Let’s talk about “Fear.” How can Fear help? Here’s how: Facing Fear is the key, if only for today, of moving forward. We need to face up to Fear. So, first, let’s talk about Fear. Our Fear could be lingering Fear left over from something that has happened in the past. Or, it could be Fear caused by questionable conditions in the present.
Guilt is a healthy emotion that informs you that you have made a mistake. Guilt is healthy because it confirms that you have a moral compass. The only people who cannot feel guilt are psychopaths, so be thankful if you can feel guilt. Guilt is closely related to shame, but the difference is stark. Guilt informs you that you MADE a mistake, while shame tells you that you ARE a mistake. Guilt is also connected with accountability which involves agreements with others, and integrity which defines your own moral compass and how you see yourself. According to Susan Krauss’ article, “The Definitive … Continue reading
Do you believe that if you are vulnerable, others will think you are weak and they will take advantage of you? Every time I sit in circle with other men and women, this toxic belief surfaces its ugly head. Brene Brown is a college professor who has studied vulnerability and shame and produced some of the most popular talks on Ted.com. In this talk, she is back, talking about the price of invulnerability.
I have staffed over 40 Mankind Project New Warrior Training Adventure weekends and helped initiate over 1,000 men into mature manhood. The theme that I see over and over is some variation on, “I am not good enough, not worthy, not lovable”. I kept asking myself, what is this all about? Where does this toxic belief come from? Several years ago, I discovered Brene Brown’s, “Listening to Shame” which has now been viewed on Ted.com over 7,000,000 times. There’s a clue here. Paraphrasing Brene Brown, the messages I kept hearing are shaming messages. They echo a core belief that says “I … Continue reading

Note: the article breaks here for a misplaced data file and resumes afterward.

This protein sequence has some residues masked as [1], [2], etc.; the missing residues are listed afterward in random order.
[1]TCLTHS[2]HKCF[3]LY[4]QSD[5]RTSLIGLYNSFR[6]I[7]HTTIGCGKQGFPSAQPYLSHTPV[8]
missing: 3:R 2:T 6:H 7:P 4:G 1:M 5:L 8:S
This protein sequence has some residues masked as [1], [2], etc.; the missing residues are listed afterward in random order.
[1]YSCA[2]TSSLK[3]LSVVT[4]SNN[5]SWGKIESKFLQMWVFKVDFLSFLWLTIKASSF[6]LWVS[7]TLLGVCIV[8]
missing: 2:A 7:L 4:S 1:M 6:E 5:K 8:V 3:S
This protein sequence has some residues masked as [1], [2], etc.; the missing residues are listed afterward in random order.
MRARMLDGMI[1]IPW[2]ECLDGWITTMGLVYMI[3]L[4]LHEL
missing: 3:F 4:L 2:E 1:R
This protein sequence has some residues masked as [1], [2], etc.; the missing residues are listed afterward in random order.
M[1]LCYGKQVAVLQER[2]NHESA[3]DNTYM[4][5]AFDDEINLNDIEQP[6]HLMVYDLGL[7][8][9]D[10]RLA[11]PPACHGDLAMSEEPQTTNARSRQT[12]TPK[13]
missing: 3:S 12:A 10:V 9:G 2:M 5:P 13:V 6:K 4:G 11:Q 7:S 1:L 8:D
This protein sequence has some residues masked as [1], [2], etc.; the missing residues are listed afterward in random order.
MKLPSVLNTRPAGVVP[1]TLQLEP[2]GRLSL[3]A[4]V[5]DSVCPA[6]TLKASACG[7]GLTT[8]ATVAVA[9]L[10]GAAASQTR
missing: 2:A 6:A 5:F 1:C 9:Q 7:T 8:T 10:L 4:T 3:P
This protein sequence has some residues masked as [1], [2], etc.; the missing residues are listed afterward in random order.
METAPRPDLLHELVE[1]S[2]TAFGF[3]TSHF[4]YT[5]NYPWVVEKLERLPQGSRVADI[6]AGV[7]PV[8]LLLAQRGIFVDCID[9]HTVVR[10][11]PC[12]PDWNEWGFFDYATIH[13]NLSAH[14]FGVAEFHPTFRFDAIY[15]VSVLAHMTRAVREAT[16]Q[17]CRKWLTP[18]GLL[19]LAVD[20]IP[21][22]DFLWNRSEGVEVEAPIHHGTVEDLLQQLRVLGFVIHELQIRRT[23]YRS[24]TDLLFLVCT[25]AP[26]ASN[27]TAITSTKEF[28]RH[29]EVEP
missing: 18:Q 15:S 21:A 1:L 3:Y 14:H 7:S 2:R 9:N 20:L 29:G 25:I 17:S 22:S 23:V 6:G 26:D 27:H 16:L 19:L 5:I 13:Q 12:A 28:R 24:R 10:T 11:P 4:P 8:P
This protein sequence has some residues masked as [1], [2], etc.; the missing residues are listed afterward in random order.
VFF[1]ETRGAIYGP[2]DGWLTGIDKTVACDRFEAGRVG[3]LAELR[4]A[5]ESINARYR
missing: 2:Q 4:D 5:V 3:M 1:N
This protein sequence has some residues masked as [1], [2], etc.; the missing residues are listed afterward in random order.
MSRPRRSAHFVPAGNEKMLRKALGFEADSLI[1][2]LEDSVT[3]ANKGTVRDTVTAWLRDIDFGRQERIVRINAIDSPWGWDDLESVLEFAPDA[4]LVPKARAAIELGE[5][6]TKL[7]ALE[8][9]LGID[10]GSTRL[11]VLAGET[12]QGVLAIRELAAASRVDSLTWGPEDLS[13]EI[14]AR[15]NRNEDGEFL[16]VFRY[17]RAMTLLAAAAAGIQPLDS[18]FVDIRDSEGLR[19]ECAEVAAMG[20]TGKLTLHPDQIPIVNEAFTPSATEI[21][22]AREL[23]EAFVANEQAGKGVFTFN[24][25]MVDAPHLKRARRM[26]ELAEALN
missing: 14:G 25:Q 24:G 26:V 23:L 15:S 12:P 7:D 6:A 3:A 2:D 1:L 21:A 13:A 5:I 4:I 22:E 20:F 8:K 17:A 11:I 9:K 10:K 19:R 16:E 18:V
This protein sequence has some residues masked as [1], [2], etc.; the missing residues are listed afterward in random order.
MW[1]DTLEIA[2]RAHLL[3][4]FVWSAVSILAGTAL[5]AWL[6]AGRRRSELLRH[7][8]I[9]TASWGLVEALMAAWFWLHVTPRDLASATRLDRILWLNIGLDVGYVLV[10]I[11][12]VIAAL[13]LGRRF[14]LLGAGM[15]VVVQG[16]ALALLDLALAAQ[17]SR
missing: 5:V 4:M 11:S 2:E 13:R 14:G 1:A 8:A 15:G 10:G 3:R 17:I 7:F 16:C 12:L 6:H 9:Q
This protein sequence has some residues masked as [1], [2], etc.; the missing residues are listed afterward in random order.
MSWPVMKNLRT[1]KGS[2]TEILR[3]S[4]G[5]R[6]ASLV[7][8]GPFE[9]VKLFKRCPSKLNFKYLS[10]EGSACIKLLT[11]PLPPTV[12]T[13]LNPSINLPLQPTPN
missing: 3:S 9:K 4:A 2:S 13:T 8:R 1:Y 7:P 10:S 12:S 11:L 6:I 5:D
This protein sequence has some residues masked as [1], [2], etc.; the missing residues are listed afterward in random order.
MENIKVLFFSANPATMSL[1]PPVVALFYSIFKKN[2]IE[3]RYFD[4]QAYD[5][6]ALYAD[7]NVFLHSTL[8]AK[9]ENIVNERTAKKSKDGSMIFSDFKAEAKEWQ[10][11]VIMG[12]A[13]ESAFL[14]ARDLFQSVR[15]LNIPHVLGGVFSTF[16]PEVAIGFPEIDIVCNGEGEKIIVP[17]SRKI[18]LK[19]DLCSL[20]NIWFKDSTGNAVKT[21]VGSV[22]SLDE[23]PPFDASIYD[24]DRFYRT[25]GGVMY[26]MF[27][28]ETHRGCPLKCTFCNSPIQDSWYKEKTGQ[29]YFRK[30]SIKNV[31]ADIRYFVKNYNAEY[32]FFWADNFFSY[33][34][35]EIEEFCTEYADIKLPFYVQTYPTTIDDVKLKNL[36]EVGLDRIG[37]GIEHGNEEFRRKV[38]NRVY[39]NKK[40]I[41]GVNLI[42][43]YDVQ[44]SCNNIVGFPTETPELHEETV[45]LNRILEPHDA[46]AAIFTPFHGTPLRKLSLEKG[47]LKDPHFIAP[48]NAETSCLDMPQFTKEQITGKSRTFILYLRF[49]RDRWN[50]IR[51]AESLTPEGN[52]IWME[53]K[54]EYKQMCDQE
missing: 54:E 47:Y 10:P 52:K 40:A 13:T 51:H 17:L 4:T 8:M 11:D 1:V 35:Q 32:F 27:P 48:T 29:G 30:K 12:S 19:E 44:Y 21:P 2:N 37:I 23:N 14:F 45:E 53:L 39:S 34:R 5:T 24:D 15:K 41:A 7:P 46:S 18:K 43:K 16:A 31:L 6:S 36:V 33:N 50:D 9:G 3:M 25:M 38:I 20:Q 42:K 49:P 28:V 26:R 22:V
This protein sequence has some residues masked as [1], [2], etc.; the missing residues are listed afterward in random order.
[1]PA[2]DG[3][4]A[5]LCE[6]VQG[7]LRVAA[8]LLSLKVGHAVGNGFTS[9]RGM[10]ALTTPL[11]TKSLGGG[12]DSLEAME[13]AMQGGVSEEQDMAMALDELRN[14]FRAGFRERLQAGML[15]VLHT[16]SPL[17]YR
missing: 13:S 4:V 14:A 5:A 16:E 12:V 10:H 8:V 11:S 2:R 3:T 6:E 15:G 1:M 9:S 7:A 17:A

Sympathy is feeling compassion, sorrow or pity for the hardships of another while empathy is putting yourself in the shoes of another. Although compassion is often welcome, sorrow and pity do not enhance connection. All three are reactions to the plight of another, but empathy is sitting down with someone and feeling remembering the experiences you have had in similar circumstances. When my brother’s wife died of cancer, I felt sorrow and compassion, but because I had not yet lost someone so close to me, I could not empathize with him. All I could do was sit and hold space … Continue reading